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Business continuity planning on a shoestring budget

Upgrading DR capabilities is now a major priority for IT decision makers in small to midsized businesses (SMBs). In this tip, Garry Kranz discusses how your business can do business continuity (BC) planning on a constrained budget.

Budget-minded small to midsized businesses (SMBs) once viewed business continuity (BC) planning as an expensive...

luxury. Not anymore. Upgrading disaster recovery (DR) capabilities is a major priority for 56% of IT decision makers in the U.S. and Europe, according to Forrester Research Inc.'s 2007 Market Overview: Business Continuity Planning.

In addition, a spate of recent federal regulations makes it imperative for many SMBs to enact business continuity plans. The U.S. Department of Homeland Security says one in four businesses won't reopen following a disaster.

Unforeseen events are increasingly driving adoption. The Cambridge Security Services Corp. implemented a set of recovery protocols following two major disruptions: the Sept. 11, 2001 terrorist attacks and a major power outage in 2003. Since then, the 707-employee security firm has spent $110,000 to upgrade equipment and build redundant capabilities.

"We provide essential services to our clients when they need us the most," says Ralph Martell, the company's regional vice president. "As we grew, we realized we weren't prepared to deal with a national emergency."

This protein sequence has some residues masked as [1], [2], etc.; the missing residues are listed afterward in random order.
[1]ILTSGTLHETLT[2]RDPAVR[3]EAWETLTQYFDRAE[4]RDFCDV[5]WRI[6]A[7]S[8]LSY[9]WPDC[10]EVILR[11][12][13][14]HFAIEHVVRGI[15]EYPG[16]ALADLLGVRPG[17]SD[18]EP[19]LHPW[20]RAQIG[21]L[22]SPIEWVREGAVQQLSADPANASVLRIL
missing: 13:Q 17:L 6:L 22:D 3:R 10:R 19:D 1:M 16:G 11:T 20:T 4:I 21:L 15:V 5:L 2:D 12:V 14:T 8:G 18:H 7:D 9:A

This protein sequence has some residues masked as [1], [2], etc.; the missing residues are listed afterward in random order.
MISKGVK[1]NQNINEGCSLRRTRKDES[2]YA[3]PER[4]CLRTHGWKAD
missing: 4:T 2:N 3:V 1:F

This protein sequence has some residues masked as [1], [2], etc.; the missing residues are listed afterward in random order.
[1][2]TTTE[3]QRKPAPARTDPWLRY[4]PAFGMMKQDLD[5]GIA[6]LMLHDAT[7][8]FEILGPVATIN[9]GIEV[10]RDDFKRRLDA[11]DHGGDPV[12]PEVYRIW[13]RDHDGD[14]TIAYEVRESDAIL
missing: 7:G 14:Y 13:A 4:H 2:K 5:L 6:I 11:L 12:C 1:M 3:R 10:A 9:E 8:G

Cambridge analyzed business operations and identified its three most critical needs: clients, employees and communications.

"We did department-by-department budget reviews asking for givebacks of 5% to 10% from each department, because it's critical to the survivability of our business," Martell says.

The Manhattan-based company invested $82,000 to install a secondary T1 line and battery-powered backup system. The combination, Martell says, provides failover capabilities should the main power sources be lost.

Another $28,000 went toward a backup system of non-digital copper phone lines, which can power Cambridge's IP-addressable phones in event of a disruption. The redundant phone system is "one step away from military grade," enabling Cambridge to transfer its New York command center to its New Jersey or Florida branch offices.

Taking preemptive action

On average, between 4% and 7% of annual data center budgets are spent on DR, says Robert Witty, a research analyst with Gartner Inc. in Stamford, Conn. This proportion is expected to rise to 8% and 10% or more in coming years.

But with careful forethought, even companies with finite funds can design effective BC strategies.

"You can't create a budget in a vacuum. All companies should conduct a risk assessment and business impact analysis before doing a budget. That will help determine the amount of resources they'll need to get back up," says Danny Shaw, who heads the technology risk-management practice at Milwaukee-based Jefferson Wells.